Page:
THE SECOND EPISTLE OF S. PETER THE APOSTLE. CHAPTER I.
16 For we have not followed cunningly-devised fables, when we made known to you the power and presence of our Lord Jesus Christ: but having been made eye-witness of his majesty.
17 For he received from God the Father, honour and glory: this voice coming down to him from the excellent glory: This is my be loved Son, in whom I have pleased myself, hear ye him.
18 And this voice we heard brought from heaven, when we were with him in the holy mount.
The Apostle again grounds his claims to be believed, as to all that he taught about the divinity of our Lord Jesus Christ, on his having been himself with Him, and on what he had himself seen and heard. But how much was there of our Lord's life known only to Mary who dwelt with Him alone for thirty years. How many mysteries were there of which she alone was eye-witness, and wherein she alone had part. Some of these she made known to the Apostles and Evangelists, and through them, especially through S. Luke, they are revealed to us. But how many still remain concealed in the consciousness of Mary's soul.
15 And account the long-suffering of our Lord, salvation; as also our most dear brother Paul, according to the wisdom given him, hath written to you:
16 As also in all his epistles, speaking in them of these things; in which are certain things hard to be understood, which the unlearned and unstable wrest, as they do also the other scriptures, to their own destruction.
17 You therefore, brethren, knowing these things before: take heed, lest being led aside by the error of the unwise, you fall from your own steadfastness.
18 But grow in grace, and in the knowledge of our Lord and Saviour Jesus Christ. To him be glory both now and unto the day of eternity. Amen.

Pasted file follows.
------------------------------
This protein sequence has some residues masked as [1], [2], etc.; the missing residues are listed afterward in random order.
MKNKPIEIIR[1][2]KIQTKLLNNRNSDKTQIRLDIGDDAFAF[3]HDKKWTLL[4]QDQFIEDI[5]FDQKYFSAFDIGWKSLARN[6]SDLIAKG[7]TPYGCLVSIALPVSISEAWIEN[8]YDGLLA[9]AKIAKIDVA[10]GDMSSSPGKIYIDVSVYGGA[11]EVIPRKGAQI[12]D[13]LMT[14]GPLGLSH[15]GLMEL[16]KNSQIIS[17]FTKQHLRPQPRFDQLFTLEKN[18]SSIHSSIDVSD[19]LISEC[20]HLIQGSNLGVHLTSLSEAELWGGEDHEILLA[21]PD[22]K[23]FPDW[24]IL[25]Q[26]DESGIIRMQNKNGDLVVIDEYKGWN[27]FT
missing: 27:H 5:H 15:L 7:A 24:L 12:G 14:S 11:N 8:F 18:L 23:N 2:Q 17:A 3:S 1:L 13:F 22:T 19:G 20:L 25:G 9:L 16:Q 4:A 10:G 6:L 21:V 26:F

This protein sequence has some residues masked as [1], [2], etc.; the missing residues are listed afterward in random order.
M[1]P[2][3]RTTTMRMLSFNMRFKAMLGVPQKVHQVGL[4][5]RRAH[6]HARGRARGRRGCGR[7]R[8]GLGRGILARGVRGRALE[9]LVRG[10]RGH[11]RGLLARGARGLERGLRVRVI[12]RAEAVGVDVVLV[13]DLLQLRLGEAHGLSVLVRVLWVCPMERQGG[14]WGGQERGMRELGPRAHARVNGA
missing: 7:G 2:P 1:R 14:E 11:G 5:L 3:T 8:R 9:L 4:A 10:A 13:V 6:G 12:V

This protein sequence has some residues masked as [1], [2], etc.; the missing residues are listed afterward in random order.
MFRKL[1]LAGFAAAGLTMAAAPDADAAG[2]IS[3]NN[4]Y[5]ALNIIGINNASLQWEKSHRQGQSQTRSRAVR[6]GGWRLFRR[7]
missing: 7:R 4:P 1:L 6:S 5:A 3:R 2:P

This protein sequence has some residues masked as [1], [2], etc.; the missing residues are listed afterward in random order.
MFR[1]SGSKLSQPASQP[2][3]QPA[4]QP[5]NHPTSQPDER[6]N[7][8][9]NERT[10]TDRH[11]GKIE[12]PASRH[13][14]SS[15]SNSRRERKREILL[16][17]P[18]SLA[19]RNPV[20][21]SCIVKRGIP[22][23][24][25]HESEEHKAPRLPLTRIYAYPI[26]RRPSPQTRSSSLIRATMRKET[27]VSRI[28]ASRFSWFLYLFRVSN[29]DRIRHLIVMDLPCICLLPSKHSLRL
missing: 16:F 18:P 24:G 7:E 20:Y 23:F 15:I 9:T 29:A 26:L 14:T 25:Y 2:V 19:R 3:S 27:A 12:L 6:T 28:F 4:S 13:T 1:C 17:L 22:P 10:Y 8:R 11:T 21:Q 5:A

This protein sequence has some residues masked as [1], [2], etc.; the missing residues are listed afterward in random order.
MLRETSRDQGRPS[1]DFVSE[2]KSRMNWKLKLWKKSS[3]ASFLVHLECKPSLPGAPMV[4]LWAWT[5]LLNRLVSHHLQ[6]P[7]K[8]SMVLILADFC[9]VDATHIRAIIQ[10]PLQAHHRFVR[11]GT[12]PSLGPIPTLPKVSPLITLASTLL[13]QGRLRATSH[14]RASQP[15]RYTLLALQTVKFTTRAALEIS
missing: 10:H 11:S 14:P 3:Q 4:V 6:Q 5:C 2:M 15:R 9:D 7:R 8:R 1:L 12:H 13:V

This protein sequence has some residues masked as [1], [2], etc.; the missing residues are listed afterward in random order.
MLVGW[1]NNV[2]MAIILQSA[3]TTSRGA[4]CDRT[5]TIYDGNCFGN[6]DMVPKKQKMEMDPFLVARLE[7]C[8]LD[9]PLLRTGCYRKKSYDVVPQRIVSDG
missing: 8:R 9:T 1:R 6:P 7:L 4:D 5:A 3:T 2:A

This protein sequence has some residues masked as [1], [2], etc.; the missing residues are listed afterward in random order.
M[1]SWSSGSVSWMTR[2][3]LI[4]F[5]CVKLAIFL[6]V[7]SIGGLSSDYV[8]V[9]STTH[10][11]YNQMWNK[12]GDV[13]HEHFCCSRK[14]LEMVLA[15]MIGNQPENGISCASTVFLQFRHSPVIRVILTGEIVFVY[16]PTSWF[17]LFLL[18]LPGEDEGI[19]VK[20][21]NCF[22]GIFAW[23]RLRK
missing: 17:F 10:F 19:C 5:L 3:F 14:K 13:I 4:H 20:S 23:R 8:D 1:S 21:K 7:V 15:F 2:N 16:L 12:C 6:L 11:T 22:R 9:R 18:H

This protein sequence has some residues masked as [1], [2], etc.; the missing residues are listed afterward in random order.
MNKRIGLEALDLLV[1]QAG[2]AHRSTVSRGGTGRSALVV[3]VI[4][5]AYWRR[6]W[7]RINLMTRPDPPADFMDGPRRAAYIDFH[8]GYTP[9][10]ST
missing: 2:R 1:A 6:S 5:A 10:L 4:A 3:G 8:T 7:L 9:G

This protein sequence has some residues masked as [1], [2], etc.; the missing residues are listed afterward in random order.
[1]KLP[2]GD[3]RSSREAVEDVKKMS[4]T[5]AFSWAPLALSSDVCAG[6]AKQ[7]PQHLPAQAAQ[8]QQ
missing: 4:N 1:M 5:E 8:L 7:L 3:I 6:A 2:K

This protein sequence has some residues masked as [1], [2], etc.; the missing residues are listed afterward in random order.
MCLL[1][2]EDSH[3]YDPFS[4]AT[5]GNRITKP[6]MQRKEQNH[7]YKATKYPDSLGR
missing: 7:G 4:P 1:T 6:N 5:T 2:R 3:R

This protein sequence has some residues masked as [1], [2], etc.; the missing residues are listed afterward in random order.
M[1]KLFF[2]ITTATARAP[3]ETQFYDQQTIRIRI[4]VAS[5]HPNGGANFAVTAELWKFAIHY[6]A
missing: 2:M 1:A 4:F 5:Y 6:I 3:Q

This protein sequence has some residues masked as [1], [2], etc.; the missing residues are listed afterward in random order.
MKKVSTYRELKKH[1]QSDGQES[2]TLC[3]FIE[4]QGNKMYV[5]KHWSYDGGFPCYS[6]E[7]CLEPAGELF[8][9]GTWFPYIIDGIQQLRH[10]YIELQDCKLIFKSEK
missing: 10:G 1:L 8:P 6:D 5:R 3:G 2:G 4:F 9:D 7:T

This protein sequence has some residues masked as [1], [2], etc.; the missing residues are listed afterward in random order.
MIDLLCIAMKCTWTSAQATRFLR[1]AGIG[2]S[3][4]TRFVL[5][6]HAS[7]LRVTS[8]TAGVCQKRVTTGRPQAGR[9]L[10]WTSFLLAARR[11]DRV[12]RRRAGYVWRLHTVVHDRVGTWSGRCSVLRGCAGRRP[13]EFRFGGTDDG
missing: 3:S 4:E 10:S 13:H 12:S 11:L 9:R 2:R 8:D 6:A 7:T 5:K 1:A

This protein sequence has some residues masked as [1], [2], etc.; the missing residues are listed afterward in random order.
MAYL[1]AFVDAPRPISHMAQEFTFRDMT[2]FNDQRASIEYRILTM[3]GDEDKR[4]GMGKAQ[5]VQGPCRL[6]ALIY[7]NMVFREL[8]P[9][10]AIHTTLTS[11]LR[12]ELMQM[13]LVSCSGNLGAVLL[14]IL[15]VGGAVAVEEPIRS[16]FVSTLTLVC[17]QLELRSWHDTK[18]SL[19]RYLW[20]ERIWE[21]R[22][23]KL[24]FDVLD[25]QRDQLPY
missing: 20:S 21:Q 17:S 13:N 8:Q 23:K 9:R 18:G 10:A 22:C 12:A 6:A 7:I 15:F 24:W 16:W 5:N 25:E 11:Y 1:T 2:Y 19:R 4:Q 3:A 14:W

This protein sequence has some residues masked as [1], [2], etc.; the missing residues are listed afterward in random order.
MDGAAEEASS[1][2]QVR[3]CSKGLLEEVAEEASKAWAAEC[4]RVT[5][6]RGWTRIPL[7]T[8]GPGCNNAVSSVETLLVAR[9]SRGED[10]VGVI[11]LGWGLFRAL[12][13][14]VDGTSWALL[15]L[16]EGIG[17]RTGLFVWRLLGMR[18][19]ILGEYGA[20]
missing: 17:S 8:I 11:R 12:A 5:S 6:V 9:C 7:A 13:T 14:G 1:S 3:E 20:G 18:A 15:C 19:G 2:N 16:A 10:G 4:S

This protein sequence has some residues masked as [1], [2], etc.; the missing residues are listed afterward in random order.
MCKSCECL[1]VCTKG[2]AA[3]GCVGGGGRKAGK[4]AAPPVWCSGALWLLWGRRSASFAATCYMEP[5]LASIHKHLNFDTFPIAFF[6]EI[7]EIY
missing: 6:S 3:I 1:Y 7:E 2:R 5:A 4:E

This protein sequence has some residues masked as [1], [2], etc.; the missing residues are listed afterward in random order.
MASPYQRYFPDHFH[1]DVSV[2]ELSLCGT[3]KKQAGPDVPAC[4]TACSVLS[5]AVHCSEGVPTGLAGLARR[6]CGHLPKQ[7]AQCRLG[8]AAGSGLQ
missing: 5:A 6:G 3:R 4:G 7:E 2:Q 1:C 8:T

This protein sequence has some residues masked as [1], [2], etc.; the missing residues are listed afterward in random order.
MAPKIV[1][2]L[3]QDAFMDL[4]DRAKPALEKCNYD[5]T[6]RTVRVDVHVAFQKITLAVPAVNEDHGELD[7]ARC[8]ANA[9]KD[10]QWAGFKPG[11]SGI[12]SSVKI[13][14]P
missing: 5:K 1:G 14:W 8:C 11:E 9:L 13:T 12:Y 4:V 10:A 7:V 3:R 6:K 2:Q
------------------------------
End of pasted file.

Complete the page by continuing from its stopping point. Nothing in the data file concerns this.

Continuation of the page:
S. Peter says that in all the Epistles of S. Paul, as well as in the rest of Holy Scripture, there are certain things hard to be understood, which, without sure guidance and explanation, may be easily taken in a perverse sense. He does not tell us what these hard things are, much less does he give the true sense of them, or explain them in this or in his former Epistle. Nor do any of the other sacred writers of the New Testament do this in their Gospels or Epistles. Hence, clearly, the right rule for interpreting Scripture is not contained in the written word. And yet the Apostle bids Christians take heed, remain steadfast, and grow in the knowledge of our Lord Jesus Christ. Of what, then, must they take heed ? The Apostle had before laid down as a first principle, which the faithful should well understand, that all that the sacred penmen wrote was under the inspiration of the Holy Ghost; and that consequently Holy Scripture is of no mere private interpretation ; but, to be known in its true sense, it must have a like infallible authority to explain it. [12 Pet. i. 20,21] Hence S. Peter here bids those whom he ad dresses beware of their own private judgment of Holy Scripture, as well as the mere private judgment of others on its sense, lest they should be led aside into error and folly. To what, then, does he bid them remain steadfast ? To the teaching that had been orally preached to them by the Church. And how must they grow in the knowledge of our Lord Jesus Christ ? Especially by continuing to listen with docile faith and attention to the instructions thus orally delivered to them, and to the explanations of those hard passages in the written word, that should be thus given to them by the teaching Church, which has the promise of the ever-abiding assistance of the Holy Ghost. All that the Church teaches with regard to the Blessed Virgin Mary is here included. The silence about Mary in the written word is to some one of those hard things, which by many is perverted to wrong conclusions, and to their own spiritual loss.